As you can see, the two sentences describing the effect are together at the beginning of the paragraph, while the sentence describing the cause is at the end. The paragraph would not be as well organized if you moved sentence (3) in front of sentence (2), thereby interrupting the organizational flow.
Writing an Effective Essay
The first step in writing an effective paragraph or essay is to first brainstorm, or quickly write down every idea that comes to mind on the topic. The second step is to choose the strongest of these ideas for use in your essay. The third step is to put them into an effective outline.
An effective essay has three parts:
- an introduction
- a body (made up of at least two paragraphs)
- a conclusion
The introduction to an essay should do three things: catch the reader's attention, introduce the subject, and state the main idea of the essay in the thesis statement. The thesis statement is typically the first or last sentence of the paragraph, and should respond directly to the question posed by the prompt.
The body of the essay should include at least two paragraphs that develop the argument stated in the thesis statement. Each body paragraph should contain a topic sentence, which states the main idea of the paragraph. Remember, the topic sentence is generally the first sentence of the paragraph, and is followed by two or three supporting sentences.
The conclusion is the final paragraph of the essay. It should restate the main idea of the essay, bring the subject to a close, and provide the reader with a sense of closure. A good conclusion will leave the reader with a clear idea of what the essay was about, as well as elicit an intellectual or emotional response.
Ten Tips to Improve Your Score on the GED Writing Exam
Now that you've reviewed the information you'll be expected to know for the GED writing exam, let's go over a few tips to help you earn the highest score possible.
Tip #1: Know Before You Go
Don't waste valuable time and brain energy getting to know the GED on test day. Know what to expect before you go! Read the instructions for each part of the test several times before exam day, and memorize how much time you'll have for each part of the test.
Tip #2: Time Yourself
Practice timing yourself while taking practice sections of the test. The more you get used to being timed, the less likely you'll run out of time on test day.
Tip #3: Write by Hand
In the age of computers and cell phones, we almost never write anything by hand. As a result, the muscles in our hands get weak from lack of practice. Buff them up! Practice writing things by hand so that your hand won't get tired while you're working on your essay.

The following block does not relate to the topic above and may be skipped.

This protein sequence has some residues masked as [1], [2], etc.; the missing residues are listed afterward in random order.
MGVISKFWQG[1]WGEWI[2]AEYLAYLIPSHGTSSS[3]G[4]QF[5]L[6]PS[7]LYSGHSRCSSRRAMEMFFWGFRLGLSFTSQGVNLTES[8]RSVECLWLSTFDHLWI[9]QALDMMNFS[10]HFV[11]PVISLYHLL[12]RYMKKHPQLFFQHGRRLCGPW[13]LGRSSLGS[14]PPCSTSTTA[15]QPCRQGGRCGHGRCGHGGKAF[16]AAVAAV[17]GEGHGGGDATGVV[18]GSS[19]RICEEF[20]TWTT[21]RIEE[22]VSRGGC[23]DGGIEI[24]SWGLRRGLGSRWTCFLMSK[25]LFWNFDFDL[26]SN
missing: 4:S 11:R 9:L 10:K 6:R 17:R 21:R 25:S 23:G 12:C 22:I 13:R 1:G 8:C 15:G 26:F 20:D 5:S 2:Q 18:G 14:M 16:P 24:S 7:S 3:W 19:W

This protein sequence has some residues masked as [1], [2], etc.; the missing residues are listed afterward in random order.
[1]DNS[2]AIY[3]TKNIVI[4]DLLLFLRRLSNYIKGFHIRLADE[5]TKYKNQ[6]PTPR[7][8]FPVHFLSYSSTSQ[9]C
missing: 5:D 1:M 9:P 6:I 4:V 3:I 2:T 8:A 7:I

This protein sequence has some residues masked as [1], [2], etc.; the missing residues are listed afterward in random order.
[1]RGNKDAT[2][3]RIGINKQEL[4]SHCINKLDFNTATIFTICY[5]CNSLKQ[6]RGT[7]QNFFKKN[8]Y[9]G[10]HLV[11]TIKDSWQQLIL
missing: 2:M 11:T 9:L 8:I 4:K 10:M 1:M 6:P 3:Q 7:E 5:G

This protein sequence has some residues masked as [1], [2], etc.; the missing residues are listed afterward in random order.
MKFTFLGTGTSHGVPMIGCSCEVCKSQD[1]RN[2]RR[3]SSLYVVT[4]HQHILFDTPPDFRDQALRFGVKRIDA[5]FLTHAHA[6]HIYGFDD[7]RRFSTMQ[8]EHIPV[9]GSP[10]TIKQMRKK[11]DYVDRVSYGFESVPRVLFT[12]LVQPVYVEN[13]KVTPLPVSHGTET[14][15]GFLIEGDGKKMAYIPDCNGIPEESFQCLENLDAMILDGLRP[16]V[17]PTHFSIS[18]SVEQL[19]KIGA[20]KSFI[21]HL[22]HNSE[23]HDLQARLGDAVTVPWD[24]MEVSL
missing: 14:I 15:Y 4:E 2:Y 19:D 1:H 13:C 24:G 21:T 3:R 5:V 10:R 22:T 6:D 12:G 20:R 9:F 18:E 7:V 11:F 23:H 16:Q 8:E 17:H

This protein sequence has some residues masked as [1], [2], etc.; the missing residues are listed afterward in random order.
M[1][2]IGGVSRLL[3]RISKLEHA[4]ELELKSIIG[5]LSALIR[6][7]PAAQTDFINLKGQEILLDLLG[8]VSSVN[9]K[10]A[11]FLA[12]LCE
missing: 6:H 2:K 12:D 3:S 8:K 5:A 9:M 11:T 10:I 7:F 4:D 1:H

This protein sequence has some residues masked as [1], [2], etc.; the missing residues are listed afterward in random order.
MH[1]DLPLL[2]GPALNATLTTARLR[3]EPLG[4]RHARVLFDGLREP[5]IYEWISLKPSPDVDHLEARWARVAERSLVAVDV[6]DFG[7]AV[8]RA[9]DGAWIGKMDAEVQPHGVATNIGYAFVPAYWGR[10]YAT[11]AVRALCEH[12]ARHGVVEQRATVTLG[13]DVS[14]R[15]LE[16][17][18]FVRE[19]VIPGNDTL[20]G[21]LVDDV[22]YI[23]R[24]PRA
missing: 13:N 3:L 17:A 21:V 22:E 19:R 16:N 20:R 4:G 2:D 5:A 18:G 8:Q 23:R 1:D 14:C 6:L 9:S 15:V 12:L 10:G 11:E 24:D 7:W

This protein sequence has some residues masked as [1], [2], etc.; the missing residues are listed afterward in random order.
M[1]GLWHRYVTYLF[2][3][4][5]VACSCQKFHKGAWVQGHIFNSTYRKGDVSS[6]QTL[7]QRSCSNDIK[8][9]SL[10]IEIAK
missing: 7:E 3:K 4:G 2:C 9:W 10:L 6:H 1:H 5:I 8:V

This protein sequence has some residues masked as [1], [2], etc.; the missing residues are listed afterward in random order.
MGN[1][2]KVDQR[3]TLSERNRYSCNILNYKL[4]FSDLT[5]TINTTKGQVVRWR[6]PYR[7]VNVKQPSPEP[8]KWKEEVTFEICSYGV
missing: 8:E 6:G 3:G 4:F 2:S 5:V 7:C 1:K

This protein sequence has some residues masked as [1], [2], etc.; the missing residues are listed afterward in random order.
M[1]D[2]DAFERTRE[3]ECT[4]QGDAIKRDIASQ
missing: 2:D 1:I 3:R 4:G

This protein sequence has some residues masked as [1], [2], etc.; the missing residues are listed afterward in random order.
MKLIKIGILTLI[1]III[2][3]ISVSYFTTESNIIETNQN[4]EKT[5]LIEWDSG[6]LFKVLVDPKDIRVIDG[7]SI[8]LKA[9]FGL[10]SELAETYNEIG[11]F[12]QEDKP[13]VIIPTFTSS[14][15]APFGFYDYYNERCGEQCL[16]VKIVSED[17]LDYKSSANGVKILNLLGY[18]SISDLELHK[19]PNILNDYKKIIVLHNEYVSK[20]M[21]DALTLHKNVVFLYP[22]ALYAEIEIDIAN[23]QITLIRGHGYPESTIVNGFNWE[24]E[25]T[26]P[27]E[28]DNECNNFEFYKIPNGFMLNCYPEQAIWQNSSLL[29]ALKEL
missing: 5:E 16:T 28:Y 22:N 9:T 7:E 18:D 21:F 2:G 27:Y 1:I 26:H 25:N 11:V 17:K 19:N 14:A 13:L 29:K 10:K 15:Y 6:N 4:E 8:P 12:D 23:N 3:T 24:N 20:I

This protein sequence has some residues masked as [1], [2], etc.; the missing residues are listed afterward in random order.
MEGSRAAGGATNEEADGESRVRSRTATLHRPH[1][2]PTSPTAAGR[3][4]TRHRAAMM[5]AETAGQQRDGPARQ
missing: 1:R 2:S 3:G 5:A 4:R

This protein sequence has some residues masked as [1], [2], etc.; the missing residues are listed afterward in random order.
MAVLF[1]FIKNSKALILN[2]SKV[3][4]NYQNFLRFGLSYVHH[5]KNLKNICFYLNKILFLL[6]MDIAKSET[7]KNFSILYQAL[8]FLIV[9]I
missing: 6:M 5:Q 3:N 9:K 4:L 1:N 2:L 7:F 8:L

Tip #4: Read Good Writing
We'd like to say that the more you read, the better your writing will be, but that's not always true. A lot of material that's available to read today, such as blogs and e-mails, is quite poorly written. Read good, reputable newspapers and books to hone your skills.
Tip #5: Use Flash Cards
Use index cards to study for the GED whenever you have some spare time. Jot down core writing concepts and practice until you have them down cold.
Tip #6: Practice Brainstorming
Brainstorming can be a difficult skill to master, but once you've learned how to do it, your writing should improve significantly. As always, practice is key—check the newspaper headlines for a list of topics, and brainstorm for a few minutes each day on a topic that interests you.
Tip #7: Trust Yourself
When you're writing the essay, don't be afraid to use examples from your own personal experience as supporting material. Your experiences and observations about the world are valid. Write about them with authority!
Tip #8: Check Back
While you're writing your outline, check back with the prompt from time to time to make sure that you haven't gotten off topic. It's much easier to correct yourself in the outline stage than after you've started writing.
Tip #9: Leave Space
Leave extra space between lines when you're writing the essay so that it will be easier to add or change things later on. Of course, if you've written and followed a good outline, there shouldn't be too much to revise.
Tip #10: Don't Sweat the Small Stuff
We could make the argument that everything is important on the GED, but the truth is that some things are more important than others. Here's a list of small stuff on the GED that, while important, is not likely to make or break your score:
- Handwriting. Don't spend a lot of time trying to show perfect handwriting. As long as your writing is legible, it's fine.
- Spelling. Don't worry too much about the spelling of homonyms like there/their/they're, or the spelling of long, difficult words like onomatopoeia. Concentrate on content.
- Conclusion. If there's one section of the essay where test graders will cut you a little slack, it's the conclusion. Spend more time on the introduction and body paragraphs; they're more important.
Practice, Practice, Practice
Okay, so we said 10 tips. Consider this one as a bonus. The most important thing you can do to improve your score on the GED Language Arts, Writing exam is practice. Practice writing essays, spelling homonyms, and finding commas that are out of place on websites and in newspaper advertisements. The more time you spend working on your writing, the better your score will be. Good luck!
The practice quiz for this study guide can be found at: